Making it Easy: Innovation in Complex Organizations


Socrates called himself the “midwife of ideas.” Since he himself knew nothing, his work was to help bring out the truths locked up in others. Fine for philosophy, but what about business? Does this attitude work to bring out good ideas and drive innovation in an organization?

I spoke with Edwin Goutier, Vice President of Innovation for United Way Worldwide about that. United Way is a far-flung organization, a network of more than 1,800 independent United Ways across the world, working to improve lives by mobilizing the caring power of communities around the world to advance the common good. It is not a single-issue organization or a single organization at all. So innovation poses challenges, which any large, highly-distributed organization can relate to.

To drive innovation across the network, Edwin’s team does not focus on being the most innovative, but rather on equipping innovators across the network, giving them the tools, space, the resources to create their own innovation that’s relevant for their local communities. At the same time, they are always exploring new technology and making sure that United Way is aware of what could be coming next. Keeping a keen eye on the value that we can create in our communities, but also having a foot in the future. He is rarely the person who’s coming up with the idea. He says he is “constantly just stealing great ideas from others and trying my best to give them credit.”

One example of that is a project to help a group of local United Ways share data with their non-profit partners to build a 360-degree view of donors’ interests along with the people United Way serves, and ultimately a 360-degree view of all of the different resources in the community that they need, the needs that they haven’t had met yet, etc. Called the “Moon Shot”, his team facilitated the funding and the digital and human infrastructure to support the United Ways bringing this to their communities.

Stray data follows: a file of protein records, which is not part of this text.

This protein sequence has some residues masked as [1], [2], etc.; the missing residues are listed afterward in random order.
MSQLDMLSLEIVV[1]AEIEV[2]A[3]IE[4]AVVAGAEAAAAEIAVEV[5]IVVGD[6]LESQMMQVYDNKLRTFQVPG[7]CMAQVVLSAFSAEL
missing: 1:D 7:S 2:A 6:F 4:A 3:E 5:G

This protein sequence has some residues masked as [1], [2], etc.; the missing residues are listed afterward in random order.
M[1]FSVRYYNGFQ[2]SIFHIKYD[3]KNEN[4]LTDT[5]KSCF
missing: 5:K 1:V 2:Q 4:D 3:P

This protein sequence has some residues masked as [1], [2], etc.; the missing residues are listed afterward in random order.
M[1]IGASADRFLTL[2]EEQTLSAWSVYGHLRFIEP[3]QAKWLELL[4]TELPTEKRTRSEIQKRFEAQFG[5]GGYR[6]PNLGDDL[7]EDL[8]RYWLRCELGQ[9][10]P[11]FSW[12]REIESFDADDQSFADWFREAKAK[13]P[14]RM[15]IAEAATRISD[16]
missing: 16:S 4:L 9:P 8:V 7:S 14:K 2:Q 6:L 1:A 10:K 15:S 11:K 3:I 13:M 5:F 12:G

He sees his innovation team as facilitators and points out that the root of “facilitate” is facile, which means easy. So do they make it a little bit easier for people to facilitate, to be innovative, whether that’s breaking down some of the cultural barriers where the risk of being wrong or having an idea that fails can be detrimental to someone’s career, all the way to how do we provide platforms where people can get their ideas out of their minds and into a space where others can communicate with them about that concept, to what are the methods and methodologies that could inform how our innovators in the United Way world are doing this work differently?

One key is prioritization, not just seeing the innovation team as “organizational slack” to take on new things and experiment, and saying yes to things you should not have. Edwin’s approach is to start with the customer and focus on user experience as a prioritizing lens. Experience is concrete and a focal point for all stakeholders. Even when it is hard.

United Way is unique in their ability to collaborate at scale and navigate competing interests to serve a greater good. There is a lot to learn from how innovation happens in that environment.

To learn more, listen to our conversation here:




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